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Violence

Dear Amy,

I'm attending college in a small, historic community. Not much info or statistics is given about violence on campus. It happens all the time, yet no one talks about it. We're lucky if we get a ten second mention on the evening news, which isn't even local. There is no listing for domestic abuse, suicide, or any other crisis hotlines in the phone book, and the hospital and police aren't much help with providing that info, either. I've talked to several girls on campus about this, and we all agree that violence, on campus and off, is being widely ignored. I even spoke to one girl who was raped on campus, and the campus police treated her like a joke.

I come from a larger city, and you would think that, the larger the town, the more violence goes unnoticed, but I think I was wrong. The people in this community have really stuck their heads in the sand on this issue, and pay no attention to the people who suffer because of their ignorance. I've heard of campus groups hosting "Take Back the Night" rallies and similar assemblies where people gather to speak their minds and tell their stories. I think this campus is a prime candidate for such an assembly. I would like some info on hosting something like this.

Can you help us?

Frustrated

 

Dear Frustrated,

Unfortunately, your note didn't shock me both because sexual assaults consistently go underreported on every campus and in every community and because bigger cities do tend to be more conscious of the realities of their communities. In small towns, people tend to deny injustices -- "not in our town" --otherwise, they might have to admit some responsibility. In cities people are more invisible/anonymous so a direct connection isn't as obvious.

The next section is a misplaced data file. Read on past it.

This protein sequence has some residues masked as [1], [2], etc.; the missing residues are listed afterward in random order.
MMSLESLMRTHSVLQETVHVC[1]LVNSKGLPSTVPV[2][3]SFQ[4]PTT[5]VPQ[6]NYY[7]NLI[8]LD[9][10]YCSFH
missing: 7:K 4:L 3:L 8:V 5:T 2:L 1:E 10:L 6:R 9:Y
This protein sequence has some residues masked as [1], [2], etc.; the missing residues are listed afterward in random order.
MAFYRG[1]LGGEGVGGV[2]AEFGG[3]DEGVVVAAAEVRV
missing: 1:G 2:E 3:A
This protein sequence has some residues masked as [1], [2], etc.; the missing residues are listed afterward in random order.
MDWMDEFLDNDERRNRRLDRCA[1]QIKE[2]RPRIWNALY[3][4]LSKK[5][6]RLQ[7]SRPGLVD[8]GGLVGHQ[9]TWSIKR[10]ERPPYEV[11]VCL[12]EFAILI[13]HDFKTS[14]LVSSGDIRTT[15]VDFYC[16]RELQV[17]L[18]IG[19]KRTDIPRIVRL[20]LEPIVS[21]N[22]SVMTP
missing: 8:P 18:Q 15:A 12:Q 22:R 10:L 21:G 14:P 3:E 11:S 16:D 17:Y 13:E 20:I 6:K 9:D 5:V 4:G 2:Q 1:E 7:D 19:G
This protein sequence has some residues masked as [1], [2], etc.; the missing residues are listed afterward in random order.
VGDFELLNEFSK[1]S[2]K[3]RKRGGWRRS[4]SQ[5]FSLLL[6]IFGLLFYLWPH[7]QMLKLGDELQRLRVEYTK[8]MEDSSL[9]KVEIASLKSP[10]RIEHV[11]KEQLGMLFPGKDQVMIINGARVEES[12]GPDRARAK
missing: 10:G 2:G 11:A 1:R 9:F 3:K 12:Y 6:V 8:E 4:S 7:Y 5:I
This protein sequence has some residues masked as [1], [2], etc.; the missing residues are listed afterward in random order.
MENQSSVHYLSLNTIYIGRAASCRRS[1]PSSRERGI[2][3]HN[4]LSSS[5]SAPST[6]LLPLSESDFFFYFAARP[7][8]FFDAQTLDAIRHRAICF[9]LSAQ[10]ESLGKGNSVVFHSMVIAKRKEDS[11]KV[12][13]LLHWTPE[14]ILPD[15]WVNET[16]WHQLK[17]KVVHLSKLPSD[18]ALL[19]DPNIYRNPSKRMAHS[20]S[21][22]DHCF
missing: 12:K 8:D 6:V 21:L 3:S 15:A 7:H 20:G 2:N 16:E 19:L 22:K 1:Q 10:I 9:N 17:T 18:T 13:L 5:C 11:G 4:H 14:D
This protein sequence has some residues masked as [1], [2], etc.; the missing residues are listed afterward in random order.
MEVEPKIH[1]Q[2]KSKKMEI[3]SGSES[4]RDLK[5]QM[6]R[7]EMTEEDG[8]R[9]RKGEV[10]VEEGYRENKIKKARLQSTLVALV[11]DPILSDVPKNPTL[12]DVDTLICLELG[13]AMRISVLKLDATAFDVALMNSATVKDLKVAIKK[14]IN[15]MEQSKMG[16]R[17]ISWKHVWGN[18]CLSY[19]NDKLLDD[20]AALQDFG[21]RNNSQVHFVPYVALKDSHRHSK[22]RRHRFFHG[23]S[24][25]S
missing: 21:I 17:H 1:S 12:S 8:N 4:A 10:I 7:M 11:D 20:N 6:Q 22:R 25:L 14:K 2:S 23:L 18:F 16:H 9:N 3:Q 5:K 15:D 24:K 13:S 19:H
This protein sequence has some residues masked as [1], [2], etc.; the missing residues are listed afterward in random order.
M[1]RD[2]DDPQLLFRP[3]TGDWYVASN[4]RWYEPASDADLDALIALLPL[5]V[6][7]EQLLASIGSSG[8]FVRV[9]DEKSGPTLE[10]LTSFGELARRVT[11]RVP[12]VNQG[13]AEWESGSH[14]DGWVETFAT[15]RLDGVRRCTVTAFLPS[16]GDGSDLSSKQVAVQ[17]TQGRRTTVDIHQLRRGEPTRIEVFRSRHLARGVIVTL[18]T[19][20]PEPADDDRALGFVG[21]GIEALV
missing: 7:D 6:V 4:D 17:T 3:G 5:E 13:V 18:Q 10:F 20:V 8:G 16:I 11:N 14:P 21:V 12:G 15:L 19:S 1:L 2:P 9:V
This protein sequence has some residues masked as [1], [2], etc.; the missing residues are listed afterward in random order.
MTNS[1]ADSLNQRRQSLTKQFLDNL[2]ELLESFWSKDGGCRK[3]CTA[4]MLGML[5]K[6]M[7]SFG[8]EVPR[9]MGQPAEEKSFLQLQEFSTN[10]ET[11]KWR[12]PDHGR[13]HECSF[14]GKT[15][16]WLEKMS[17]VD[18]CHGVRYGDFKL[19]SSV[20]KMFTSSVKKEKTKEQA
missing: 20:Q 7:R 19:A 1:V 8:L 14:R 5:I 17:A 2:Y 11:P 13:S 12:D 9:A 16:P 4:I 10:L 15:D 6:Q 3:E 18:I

Just last year there was a study released by the Department of Justice that confirmed how underreported sexual assaults are on college campuses. They estimate the number is somewhere around 30 sexual assaults for every 1,000 students. The problem is two-fold. In part the universities don't have sound policies so when someone attempts to report an assault so they go unreported or get written off as something else. The other problem is that women often don't want their experience to be described as rape -- because the word itself has negative connotations, or because they don't want to get the rapist, usually a colleague in trouble. Or because their assault didn't involve ripped clothing so they don't think that it was violent enough for rape.

Technically rape is oral, anal, vaginal penetration that is against your will or that you didn't give consent for or that you outright said no to. These are things to keep in mind as you begin to organize - in fact, you might want to get a copy of the Department of Justice study.

As a starting place, you might encourage your university to have a sexual assault policy that includes similar language and a clearly delineated course of action. Organizing a Take Back the Night March is a great idea. These usually happen in the spring and range from a handful of female students at a speak-out to a massive campus-wide march. There is actually an organization located at the University of Louisville that provides resources for those wanting to organize a Take Back the Night.

Let me know what happens and good luck with all of your organizing.

- Amy

 

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